On Tuesday afternoon, Ireland’s president, Michael D. Higgins, hosted a reception and gala dinner for survivors. But what moved Ms. Coppin most was the reception she met when her bus pulled up outside the site of the event.

“The crowd on the street was cheering us,” Ms. Coppin said. “We couldn’t believe it. Not just women, but men and children, too. It was wonderful — very emotional.”

Ms. Coppin left Ireland the first chance she got after leaving the laundry and made a new life for herself in England. There, overcoming the poor education she received in the industrial school, she eventually went to college and became an elementary schoolteacher. She met an English man and had two children.“

England was my savior, like many women who went there, or to different countries like America,” she said. “My choice was to get as far away as possible from Ireland.”

But the Ireland that Ms. Coppin left is a far cry from the one she encountered this week. Ms. Coppin was struck, she said, by the many young women who successfully came together — “so articulate and so educated” — to campaign for the repeal of Ireland’s constitutional ban on abortion.

She also noted the new willingness to confront the systemic practice of forced and illegal adoptions, often without records, which preserved an illusion of Catholic chastity while depriving unwed mothers of their children and children of their birth identities.

Despite the new mood of openness and acceptance, many of the Magdalene laundry survivors in Dublin this week were either too frail or too shy to talk about their experiences.

Norah Casey, a businesswoman and journalist who was one of the driving forces behind the event, said that more than half of those in attendance had come from abroad. Most were from Britain, and a few were from the United States and other countries.

“A lot of them didn’t even have passports to come here — they got the hell out of Ireland as soon as they could and never came back,” Ms. Casey said. “It is great to have them here, talking, but it is also very sad. I haven’t heard one of them say that life was good after they left the laundries. It got better, that’s all.”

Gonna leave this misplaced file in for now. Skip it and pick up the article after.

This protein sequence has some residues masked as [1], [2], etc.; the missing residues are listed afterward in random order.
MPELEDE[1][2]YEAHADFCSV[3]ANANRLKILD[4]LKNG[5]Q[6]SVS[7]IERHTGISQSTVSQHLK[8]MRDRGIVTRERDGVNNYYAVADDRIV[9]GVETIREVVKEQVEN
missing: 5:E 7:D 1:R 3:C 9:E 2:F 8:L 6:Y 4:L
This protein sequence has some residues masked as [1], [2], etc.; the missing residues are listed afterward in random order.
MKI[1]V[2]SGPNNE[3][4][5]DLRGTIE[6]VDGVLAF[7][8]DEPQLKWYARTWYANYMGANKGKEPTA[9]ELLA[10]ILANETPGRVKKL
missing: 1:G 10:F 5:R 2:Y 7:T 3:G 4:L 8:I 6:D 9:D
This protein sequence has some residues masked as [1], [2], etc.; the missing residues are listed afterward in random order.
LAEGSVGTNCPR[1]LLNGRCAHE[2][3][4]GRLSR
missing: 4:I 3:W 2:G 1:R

Most of them have spent their lives trying to find parents and siblings or children who were taken from them, Ms. Casey said. Many don’t know who they really are.

“Magdalene asylums” were originally conceived by Christian churches in Western countries, including Britain and the United States, as charitable institutes to support “fallen women.”

In Ireland, the Magdalene institutions became associated primarily with the Catholic Church, and by the mid-20th century there were at least a dozen industrial laundries in the Republic of Ireland.

Some women were confined to the laundries for life and were forced to work long hours in poor conditions with bad food, no pay and little or no medical or educational support. The women and girls — even those who had come into the laundries directly from orphanages or “industrial schools” for juvenile detention — were told they should toil as penance for their sins.

In recent decades, the power of the church in Ireland has dwindled, in part because of a number of abuse scandals, not least among them the revelations of the suffering in the Magdalene laundries.

© 2018 | New York Times